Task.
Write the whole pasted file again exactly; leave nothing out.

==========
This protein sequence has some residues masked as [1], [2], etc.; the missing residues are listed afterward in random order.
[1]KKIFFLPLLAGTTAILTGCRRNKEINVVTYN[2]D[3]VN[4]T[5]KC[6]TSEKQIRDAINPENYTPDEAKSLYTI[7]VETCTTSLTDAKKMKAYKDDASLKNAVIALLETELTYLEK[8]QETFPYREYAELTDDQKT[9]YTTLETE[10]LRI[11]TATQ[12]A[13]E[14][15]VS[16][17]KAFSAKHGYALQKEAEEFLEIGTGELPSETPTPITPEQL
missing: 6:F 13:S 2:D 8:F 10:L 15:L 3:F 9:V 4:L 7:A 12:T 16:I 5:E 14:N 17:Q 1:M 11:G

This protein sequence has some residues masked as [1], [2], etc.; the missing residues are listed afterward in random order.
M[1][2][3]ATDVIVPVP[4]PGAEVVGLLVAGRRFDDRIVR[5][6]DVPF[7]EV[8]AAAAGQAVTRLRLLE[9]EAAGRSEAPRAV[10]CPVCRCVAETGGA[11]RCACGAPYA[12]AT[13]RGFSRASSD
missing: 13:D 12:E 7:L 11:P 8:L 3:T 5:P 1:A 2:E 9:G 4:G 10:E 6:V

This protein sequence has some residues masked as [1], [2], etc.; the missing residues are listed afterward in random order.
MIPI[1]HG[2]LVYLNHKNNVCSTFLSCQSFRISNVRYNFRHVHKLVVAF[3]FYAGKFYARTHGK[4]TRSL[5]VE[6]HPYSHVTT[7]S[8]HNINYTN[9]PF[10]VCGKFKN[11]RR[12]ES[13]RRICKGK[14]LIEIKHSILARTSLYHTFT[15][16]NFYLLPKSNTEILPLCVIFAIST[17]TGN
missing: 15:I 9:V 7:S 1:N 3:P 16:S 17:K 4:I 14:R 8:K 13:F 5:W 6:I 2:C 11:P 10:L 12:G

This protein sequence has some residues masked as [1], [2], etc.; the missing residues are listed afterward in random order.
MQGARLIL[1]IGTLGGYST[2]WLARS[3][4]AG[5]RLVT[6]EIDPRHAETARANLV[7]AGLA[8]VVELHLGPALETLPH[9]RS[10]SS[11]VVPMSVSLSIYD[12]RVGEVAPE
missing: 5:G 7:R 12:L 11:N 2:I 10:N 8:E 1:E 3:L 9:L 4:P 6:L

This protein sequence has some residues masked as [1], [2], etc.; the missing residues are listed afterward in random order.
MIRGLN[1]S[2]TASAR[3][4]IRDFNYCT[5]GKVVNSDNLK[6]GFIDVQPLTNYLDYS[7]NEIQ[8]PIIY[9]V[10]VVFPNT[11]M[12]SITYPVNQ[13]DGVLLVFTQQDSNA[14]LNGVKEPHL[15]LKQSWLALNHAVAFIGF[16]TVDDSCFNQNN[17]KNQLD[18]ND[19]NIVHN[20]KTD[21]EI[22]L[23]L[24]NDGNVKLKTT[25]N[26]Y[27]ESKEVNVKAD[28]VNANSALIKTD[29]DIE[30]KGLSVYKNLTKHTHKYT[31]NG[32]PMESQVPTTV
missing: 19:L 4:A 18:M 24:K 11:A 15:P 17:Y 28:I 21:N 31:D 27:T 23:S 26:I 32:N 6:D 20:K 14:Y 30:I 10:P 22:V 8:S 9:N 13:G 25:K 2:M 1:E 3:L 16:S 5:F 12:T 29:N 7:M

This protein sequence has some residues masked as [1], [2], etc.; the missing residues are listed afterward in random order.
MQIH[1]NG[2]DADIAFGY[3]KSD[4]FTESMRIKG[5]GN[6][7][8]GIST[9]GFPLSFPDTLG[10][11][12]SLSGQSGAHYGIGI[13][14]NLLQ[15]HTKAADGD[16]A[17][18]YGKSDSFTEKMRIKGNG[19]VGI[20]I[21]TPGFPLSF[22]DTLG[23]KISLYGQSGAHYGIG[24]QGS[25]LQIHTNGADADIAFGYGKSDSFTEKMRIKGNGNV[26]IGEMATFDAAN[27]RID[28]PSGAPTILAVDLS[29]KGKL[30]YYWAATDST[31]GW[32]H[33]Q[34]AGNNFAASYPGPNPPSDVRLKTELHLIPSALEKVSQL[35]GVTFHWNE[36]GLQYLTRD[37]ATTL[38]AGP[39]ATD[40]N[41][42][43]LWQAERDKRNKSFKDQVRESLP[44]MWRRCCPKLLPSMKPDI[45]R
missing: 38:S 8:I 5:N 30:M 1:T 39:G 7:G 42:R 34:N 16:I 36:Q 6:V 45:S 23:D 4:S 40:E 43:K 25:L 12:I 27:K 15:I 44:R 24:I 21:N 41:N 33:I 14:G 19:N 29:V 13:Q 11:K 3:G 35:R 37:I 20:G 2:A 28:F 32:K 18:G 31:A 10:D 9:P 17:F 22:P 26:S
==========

This protein sequence has some residues masked as [1], [2], etc.; the missing residues are listed afterward in random order.
[1]KKIFFLPLLAGTTAILTGCRRNKEINVVTYN[2]D[3]VN[4]T[5]KC[6]TSEKQIRDAINPENYTPDEAKSLYTI[7]VETCTTSLTDAKKMKAYKDDASLKNAVIALLETELTYLEK[8]QETFPYREYAELTDDQKT[9]YTTLETE[10]LRI[11]TATQ[12]A[13]E[14][15]VS[16][17]KAFSAKHGYALQKEAEEFLEIGTGELPSETPTPITPEQL
missing: 6:F 13:S 2:D 8:F 10:L 15:L 3:F 9:V 4:L 7:A 12:T 16:I 5:E 14:N 17:Q 1:M 11:G

This protein sequence has some residues masked as [1], [2], etc.; the missing residues are listed afterward in random order.
M[1][2][3]ATDVIVPVP[4]PGAEVVGLLVAGRRFDDRIVR[5][6]DVPF[7]EV[8]AAAAGQAVTRLRLLE[9]EAAGRSEAPRAV[10]CPVCRCVAETGGA[11]RCACGAPYA[12]AT[13]RGFSRASSD
missing: 13:D 12:E 7:L 11:P 8:L 3:T 5:P 1:A 2:E 9:G 4:G 10:E 6:V

This protein sequence has some residues masked as [1], [2], etc.; the missing residues are listed afterward in random order.
MIPI[1]HG[2]LVYLNHKNNVCSTFLSCQSFRISNVRYNFRHVHKLVVAF[3]FYAGKFYARTHGK[4]TRSL[5]VE[6]HPYSHVTT[7]S[8]HNINYTN[9]PF[10]VCGKFKN[11]RR[12]ES[13]RRICKGK[14]LIEIKHSILARTSLYHTFT[15][16]NFYLLPKSNTEILPLCVIFAIST[17]TGN
missing: 15:I 9:V 7:S 1:N 3:P 16:S 17:K 4:I 14:R 8:K 13:F 5:W 6:I 2:C 11:P 10:L 12:G

This protein sequence has some residues masked as [1], [2], etc.; the missing residues are listed afterward in random order.
MQGARLIL[1]IGTLGGYST[2]WLARS[3][4]AG[5]RLVT[6]EIDPRHAETARANLV[7]AGLA[8]VVELHLGPALETLPH[9]RS[10]SS[11]VVPMSVSLSIYD[12]RVGEVAPE
missing: 5:G 7:R 12:L 11:N 2:I 10:N 8:E 1:E 3:L 9:L 4:P 6:L

This protein sequence has some residues masked as [1], [2], etc.; the missing residues are listed afterward in random order.
MIRGLN[1]S[2]TASAR[3][4]IRDFNYCT[5]GKVVNSDNLK[6]GFIDVQPLTNYLDYS[7]NEIQ[8]PIIY[9]V[10]VVFPNT[11]M[12]SITYPVNQ[13]DGVLLVFTQQDSNA[14]LNGVKEPHL[15]LKQSWLALNHAVAFIGF[16]TVDDSCFNQNN[17]KNQLD[18]ND[19]NIVHN[20]KTD[21]EI[22]L[23]L[24]NDGNVKLKTT[25]N[26]Y[27]ESKEVNVKAD[28]VNANSALIKTD[29]DIE[30]KGLSVYKNLTKHTHKYT[31]NG[32]PMESQVPTTV
missing: 19:L 4:A 18:M 24:K 11:A 15:P 17:Y 28:I 21:N 31:D 27:T 23:S 26:I 32:N 6:D 20:K 14:Y 30:I 10:P 22:V 8:S 9:N 13:G 25:K 2:M 1:E 3:L 16:S 5:F 12:T 29:N 7:M

This protein sequence has some residues masked as [1], [2], etc.; the missing residues are listed afterward in random order.
MQIH[1]NG[2]DADIAFGY[3]KSD[4]FTESMRIKG[5]GN[6][7][8]GIST[9]GFPLSFPDTLG[10][11][12]SLSGQSGAHYGIGI[13][14]NLLQ[15]HTKAADGD[16]A[17][18]YGKSDSFTEKMRIKGNG[19]VGI[20]I[21]TPGFPLSF[22]DTLG[23]KISLYGQSGAHYGIG[24]QGS[25]LQIHTNGADADIAFGYGKSDSFTEKMRIKGNGNV[26]IGEMATFDAAN[27]RID[28]PSGAPTILAVDLS[29]KGKL[30]YYWAATDST[31]GW[32]H[33]Q[34]AGNNFAASYPGPNPPSDVRLKTELHLIPSALEKVSQL[35]GVTFHWNE[36]GLQYLTRD[37]ATTL[38]AGP[39]ATD[40]N[41][42][43]LWQAERDKRNKSFKDQVRESLP[44]MWRRCCPKLLPSMKPDI[45]R
missing: 38:S 8:I 5:N 30:M 1:T 39:G 7:G 42:R 34:N 16:I 36:Q 6:V 45:S 23:D 4:S 40:E 43:K 25:L 12:I 27:K 15:I 44:R 24:I 21:N 41:N 33:I 14:G 19:N 29:V 13:Q 11:K 3:G 35:R 37:I 20:G 2:A 28:F 32:K 18:G 31:A 10:D 9:P 17:F 22:P 26:S